Coast Guard trains to combat terrorism

Students of the Basic Tactical Operations Course at the Joint Maritime Training Center aboard Marine Corps Base Camp Lejeune fire MK-18s at the range. The course gives members of the Coast Guard's Deployable Specialized Forces the fundamentals of marksmanship. U.S. Marine Corps photo by Sgt. Thomas J. Griffithby Sgt. Thomas J. Griffith
Marine Corps Base Camp Lejeune

In temperatures exceeding 90 degrees Fahrenheit. In full gear, including flak jacket and Kevlar. In ports around the United States and overseas. The Coast Guard has law enforcement officials defending, searching, seizing and detaining. Before that, however, they must attend the Basic Tactical Operations Course at the Joint Maritime Training Center aboard Marine Corps Base Camp Lejeune.

The Basic Tactical Operations Course primarily teaches students the fundamentals of marksmanship. In seven weeks, students fire thousands of rounds at flat ranges, houses, around barricades and at close range.

“BTOC is the beginning for them to be able to carry out missions,” said Coast Guard Chief Petty Officer James Beard, the course chief. “They get a baseline for shooting and the fundamentals of marksmanship on the flat range and in close-quarters combat.”

The course is mandatory for Coast Guard personnel within the Deployable Specialized Forces community. Members of Maritime Safety and Security Teams, Law Enforcement Detachments, Tactical Law Enforcement Teams and Maritime Safety Response Teams attend to learn or refresh the skills necessary to perform as part of their teams.

At those units, Coast Guardsmen conduct many special-assignment missions, such as anti-terrorism, anti-piracy and drug interdiction operations.

“The potential is there to use these skills in a real-life situation,” said Phill Hanson, lead close-quarters combat instructor and primary marksmanship instructor. “Since 9/11, the Coast Guard has been tasked with a counter-terrorism and advanced-interdiction mission. These are skills (they need) to be proficient in to win those types of confrontations.”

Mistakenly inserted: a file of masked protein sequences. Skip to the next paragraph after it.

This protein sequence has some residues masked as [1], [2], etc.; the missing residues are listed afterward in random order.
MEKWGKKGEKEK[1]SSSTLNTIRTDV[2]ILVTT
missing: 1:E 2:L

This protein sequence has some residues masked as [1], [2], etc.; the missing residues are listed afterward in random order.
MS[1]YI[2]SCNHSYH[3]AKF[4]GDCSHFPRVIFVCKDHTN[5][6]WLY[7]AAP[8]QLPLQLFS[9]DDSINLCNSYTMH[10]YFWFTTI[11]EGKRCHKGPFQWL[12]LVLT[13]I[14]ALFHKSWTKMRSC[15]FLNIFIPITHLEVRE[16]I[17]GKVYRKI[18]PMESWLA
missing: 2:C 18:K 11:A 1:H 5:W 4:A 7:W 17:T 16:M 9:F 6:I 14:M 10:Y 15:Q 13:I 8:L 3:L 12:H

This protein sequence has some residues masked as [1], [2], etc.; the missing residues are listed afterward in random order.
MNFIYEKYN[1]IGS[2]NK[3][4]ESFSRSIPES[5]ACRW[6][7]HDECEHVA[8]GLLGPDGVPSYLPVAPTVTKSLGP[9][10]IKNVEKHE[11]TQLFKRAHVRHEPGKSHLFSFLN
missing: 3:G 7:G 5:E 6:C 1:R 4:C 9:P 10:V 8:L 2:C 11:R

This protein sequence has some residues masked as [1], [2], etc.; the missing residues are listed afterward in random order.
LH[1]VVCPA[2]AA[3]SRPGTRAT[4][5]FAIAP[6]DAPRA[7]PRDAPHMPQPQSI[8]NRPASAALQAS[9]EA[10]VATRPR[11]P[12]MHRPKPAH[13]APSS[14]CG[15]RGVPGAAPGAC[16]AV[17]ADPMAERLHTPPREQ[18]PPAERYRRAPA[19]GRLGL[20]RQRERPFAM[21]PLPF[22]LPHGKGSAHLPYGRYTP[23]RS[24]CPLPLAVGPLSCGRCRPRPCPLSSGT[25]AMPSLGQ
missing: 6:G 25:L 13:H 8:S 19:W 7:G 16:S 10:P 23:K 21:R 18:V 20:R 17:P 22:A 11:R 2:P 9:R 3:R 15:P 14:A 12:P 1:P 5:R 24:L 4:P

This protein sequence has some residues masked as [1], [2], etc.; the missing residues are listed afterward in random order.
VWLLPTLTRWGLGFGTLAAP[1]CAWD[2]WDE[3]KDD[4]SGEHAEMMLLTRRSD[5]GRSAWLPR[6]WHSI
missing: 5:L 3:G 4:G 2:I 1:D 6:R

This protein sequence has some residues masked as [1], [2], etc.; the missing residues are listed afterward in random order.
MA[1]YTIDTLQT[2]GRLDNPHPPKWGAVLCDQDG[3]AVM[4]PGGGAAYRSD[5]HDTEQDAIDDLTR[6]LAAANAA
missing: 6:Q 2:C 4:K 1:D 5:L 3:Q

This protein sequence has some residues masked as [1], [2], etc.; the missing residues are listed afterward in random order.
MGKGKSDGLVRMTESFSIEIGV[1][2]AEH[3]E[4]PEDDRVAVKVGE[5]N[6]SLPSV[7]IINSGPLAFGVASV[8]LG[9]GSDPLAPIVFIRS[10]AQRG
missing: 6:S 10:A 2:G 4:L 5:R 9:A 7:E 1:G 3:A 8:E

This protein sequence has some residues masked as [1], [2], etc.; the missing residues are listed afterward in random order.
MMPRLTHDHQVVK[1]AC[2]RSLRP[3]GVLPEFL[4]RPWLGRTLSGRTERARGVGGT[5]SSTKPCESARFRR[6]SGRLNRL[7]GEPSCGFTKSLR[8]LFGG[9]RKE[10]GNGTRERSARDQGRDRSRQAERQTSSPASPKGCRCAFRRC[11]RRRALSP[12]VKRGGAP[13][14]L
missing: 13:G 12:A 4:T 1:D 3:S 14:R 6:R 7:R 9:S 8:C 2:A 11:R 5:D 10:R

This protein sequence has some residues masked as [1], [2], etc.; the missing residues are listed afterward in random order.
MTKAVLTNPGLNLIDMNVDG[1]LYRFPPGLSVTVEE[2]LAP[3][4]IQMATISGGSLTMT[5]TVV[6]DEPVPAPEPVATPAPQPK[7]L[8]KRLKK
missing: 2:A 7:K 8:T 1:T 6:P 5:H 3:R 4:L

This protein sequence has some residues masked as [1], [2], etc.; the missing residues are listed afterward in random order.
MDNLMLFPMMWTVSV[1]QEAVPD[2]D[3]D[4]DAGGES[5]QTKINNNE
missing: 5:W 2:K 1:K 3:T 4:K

BTOC includes approximately three and a half weeks each for both flat-range shooting and close quarters combat training with a few classroom sessions interspersed throughout.

Students are expected to learn, memorize and explain the nomenclature of their weapons, how to properly disassemble them and perform safety and functions checks.

Students learn the basics of marksmanship with the MK-18, which is an M-4 with close-quarters battle receiver that’s four inches shorter than standard issue M-4s, Sig Sauer P229R DAK and Remington Model 870 pump-action riot shotgun.

“We expect 100 percent participation – heart and soul,” said Beard. “It’s a prime opportunity for them and a time to focus. Similar to the Marine Corps, the Coast Guard places a lot of responsibility at the E-4 level.

“They’ll have the skills and their teams will expect a certain level of safety and maturity,” he added.

During the course, events get pretty intense. The students are constantly evaluated to make sure they are performing adequately, even off the range.

“It’s an aggressive shooting package and the staff has been overwhelmingly supportive,” said Chief Petty Officer Alvaro Vasquez, currently a student and formerly the course chief.

Many of the students believe having the knowledge of the instructors at their fingertips is one of the best aspects of the course. All instructors have years of real-world experience serving within the Coast Guard Deployable Specialized Forces, Marine Force Recon, Navy SEALS and other special operations commands.

“The best thing is definitely the knowledge of the instructors and the confidence in using the tactics in real-life situations,” said Coast Guard Petty Officer 2nd Class Amber Martinez, who will be only the second female to complete the course. “It’s a little hard on the body, but it’s fun.”

Even after a course is complete, the course instructors’ job is not done. In the two weeks between courses, the instructors put themselves through it to hone their craft and make changes where necessary. They conduct the same marksmanship drills but, due to time constraints, must complete them at much faster paces. Beard calls it unique, just like their branch of service.

“It’s an ever-changing animal,” said Beard. “Each time is different as an assaulter identifies and makes split-second decisions on how to deal with threats. The fundamentals of close-quarters combat are speed, surprise and violence of action. We want them have a mindset to conduct the mission, not be overwhelmed and remain in control.”

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